Death, like taxes, is a fact of life. We are born and eventually, we will die. Though it is not particularly healthy (I guess) to contemplate death or mortality with the frequency that I do, I am happy to see that my tendency to declare death’s inevitability at any moment means that, according to science, I am less pre-disposed to be dissatisfied with my body. Finally, I feel seen.
According to a study published in a journal called, fittingly, Body Image, those who engage in “death reflection” are more satisfied with their body image than those who do not. The thinking here is that because women spend so much time contemplating their body image and navigating through the mire of self-doubt, self-hatred, and a general dissatisfaction with their looks due to TikTok teens with big butts and the Kardashians or whatever, that they are trapped in “adverse” thought loops that can easily be interrupted if you take a minute and just think about the fact that none of this matters and we are all going to die.
I am bad at science, but this is my kind of science, if only because it confirms a practice that I have engaged in regularly since I was a child: contemplating my own death and acknowledging that nothing we do is really important in the grand scheme of things because everyone is relatively unremarkable on a universal level, and we will all, like I said, die. There’s absolutely no time to think about a little jiggle in the middle when your brain is running on a nihilistic hamster wheel focused solely on the inevitability of life’s end!
Anyway, here’s how the study worked:
The researchers recruited 158 female university students to complete a questionnaire assessing their intrinsic and extrinsic values. A subset of the women then read a descriptive scenario that had them imagine themselves dying in an apartment fire. The women were then asked a series of prompts that probed their feelings regarding their imagined death. These questions including asking them to describe their life up until this point and to imagine how their family would react to their death.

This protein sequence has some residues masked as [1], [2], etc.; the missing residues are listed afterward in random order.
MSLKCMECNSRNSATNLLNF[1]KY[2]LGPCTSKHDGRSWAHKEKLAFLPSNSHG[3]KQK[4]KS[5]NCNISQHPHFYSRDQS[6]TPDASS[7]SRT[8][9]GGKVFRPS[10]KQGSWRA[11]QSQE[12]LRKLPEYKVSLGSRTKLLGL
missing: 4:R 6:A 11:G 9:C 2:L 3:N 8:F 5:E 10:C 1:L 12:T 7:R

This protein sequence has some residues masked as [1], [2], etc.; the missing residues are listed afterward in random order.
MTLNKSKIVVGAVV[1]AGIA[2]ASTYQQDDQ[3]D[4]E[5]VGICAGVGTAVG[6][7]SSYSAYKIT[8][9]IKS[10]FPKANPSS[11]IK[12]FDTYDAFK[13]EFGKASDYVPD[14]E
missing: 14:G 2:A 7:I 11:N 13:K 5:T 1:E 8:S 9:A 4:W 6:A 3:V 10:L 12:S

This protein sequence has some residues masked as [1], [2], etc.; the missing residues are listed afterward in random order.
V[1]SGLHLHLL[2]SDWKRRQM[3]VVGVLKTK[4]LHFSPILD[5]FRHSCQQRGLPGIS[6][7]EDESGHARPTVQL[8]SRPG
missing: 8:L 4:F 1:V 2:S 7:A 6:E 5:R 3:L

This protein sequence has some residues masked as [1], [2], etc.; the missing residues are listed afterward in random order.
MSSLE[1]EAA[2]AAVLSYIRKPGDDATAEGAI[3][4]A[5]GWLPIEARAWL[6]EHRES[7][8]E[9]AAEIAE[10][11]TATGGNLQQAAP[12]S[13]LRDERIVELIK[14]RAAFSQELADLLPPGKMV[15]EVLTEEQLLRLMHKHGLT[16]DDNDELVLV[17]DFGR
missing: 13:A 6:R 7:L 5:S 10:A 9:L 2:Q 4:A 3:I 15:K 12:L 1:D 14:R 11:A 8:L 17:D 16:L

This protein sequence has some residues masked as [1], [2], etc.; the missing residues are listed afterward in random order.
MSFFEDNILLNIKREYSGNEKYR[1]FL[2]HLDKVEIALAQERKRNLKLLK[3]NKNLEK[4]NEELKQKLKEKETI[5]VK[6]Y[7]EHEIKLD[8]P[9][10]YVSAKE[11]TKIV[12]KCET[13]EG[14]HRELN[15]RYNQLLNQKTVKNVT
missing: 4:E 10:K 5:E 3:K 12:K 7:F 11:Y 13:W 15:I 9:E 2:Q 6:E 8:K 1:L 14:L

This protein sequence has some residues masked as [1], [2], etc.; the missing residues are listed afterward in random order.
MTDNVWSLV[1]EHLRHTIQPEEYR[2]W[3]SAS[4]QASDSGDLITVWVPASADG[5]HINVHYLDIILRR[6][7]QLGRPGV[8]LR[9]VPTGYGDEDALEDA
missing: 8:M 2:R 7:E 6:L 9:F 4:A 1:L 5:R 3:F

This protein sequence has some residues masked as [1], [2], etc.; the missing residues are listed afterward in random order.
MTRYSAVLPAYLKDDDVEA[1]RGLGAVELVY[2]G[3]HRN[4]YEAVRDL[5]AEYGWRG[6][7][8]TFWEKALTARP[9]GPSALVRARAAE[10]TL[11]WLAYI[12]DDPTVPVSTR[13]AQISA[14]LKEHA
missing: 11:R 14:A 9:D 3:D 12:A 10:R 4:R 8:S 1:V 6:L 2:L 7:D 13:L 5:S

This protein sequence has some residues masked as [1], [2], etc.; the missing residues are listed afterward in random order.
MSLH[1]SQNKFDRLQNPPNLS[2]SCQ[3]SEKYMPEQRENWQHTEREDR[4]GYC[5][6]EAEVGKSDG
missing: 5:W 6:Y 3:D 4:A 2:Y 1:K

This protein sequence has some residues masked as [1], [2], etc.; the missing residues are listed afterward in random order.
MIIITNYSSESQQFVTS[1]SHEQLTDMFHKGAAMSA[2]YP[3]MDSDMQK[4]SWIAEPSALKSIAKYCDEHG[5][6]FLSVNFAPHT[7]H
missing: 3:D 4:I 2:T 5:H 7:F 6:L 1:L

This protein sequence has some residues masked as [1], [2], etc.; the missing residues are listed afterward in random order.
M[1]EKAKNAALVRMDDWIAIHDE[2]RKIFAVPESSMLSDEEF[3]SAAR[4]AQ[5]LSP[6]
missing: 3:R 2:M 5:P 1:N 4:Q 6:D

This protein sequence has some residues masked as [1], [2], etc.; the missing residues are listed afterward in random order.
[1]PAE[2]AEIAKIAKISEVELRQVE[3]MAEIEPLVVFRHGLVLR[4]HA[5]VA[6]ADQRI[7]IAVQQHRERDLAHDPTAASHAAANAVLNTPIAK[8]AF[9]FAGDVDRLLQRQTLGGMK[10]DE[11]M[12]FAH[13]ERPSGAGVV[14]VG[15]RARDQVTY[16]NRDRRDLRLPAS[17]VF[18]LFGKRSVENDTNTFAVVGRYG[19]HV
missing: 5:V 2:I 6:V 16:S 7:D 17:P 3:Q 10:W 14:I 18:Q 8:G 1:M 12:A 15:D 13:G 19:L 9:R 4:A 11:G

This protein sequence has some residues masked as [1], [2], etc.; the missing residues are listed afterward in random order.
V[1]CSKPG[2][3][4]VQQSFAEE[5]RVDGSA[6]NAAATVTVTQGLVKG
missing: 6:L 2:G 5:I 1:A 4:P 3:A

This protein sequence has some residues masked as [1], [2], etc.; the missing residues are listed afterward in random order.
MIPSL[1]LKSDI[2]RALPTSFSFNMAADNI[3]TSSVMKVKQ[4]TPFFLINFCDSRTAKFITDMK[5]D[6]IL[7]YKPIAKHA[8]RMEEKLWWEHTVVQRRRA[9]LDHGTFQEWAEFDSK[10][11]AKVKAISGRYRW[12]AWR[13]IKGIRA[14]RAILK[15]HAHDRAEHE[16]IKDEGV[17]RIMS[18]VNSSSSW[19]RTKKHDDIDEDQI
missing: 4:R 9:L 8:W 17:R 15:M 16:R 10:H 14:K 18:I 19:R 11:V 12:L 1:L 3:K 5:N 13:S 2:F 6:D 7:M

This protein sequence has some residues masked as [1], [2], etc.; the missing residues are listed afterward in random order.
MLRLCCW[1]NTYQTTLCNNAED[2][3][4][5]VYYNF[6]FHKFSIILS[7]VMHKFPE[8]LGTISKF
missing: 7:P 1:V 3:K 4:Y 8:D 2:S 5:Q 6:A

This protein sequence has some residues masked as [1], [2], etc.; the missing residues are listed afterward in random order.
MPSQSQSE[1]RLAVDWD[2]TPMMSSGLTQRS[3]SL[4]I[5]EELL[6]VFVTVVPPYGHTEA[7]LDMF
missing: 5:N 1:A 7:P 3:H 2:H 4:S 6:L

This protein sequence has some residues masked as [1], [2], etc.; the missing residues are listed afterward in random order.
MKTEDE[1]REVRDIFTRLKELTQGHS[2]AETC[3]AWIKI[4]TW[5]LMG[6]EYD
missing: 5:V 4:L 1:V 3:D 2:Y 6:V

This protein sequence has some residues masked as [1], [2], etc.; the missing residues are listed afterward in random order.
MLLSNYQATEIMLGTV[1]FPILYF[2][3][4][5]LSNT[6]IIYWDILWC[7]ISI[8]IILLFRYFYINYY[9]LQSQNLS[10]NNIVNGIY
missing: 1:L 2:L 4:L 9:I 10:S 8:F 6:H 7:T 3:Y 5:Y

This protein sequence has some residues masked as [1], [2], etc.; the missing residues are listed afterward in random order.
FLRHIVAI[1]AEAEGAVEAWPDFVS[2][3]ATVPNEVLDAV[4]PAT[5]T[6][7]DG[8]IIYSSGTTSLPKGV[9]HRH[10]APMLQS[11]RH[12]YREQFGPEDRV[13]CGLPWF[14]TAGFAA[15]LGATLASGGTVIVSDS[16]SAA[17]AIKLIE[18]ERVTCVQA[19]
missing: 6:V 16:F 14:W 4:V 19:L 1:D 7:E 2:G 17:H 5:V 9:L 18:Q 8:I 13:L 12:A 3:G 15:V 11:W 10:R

All participants then completed a series of questionnaires assessing their body satisfaction, body appreciation, broad conceptualization of beauty, endorsement of cultural appearance ideals, and the importance they place on their physical appearance...
When the researchers analyzed the results, they found that the women in the death reflection group showed greater weight satisfaction compared to the group that reflected on an experience unrelated to their death. Moreover, women who were high in beauty orientation showed greater shape satisfaction in the death reflection group than in the active control group.
OK! While this might seem like a particularly grim way to stop the endless churn of negative body self-talk, Jessica M. Alleva, the author of the study, told PsyPost that this is really just a matter of perspective. When women reflect on their own death,” Alleva and her colleagues write, “it could put appearance concerns into perspective, reducing the overall importance that they place on their physical appearance.” The study isn’t advocating for a daily death reflection practice, but rather to remind yourself on the regular that the world isn’t going to end because you can’t get a Brazilian butt lift, and also, you’re going to die one day, and it won’t matter.
Reminding yourself that death is coming whenever it may is a nice way to temper your expectations for what the world will offer you, as well as your expectations that you’ve set for yourself with regards to your body. No one’s going to see your stretch marks from beyond the grave and it won’t matter if your ass is either too fat or too skinny, depending on how you feel about butts as a matter of course, because when we have vacated this mortal plane, bodies will disintegrate and return to the earth. The worms don’t care if you looked like EmRata when you were alive, babe. They’re gonna eat your bones just the same.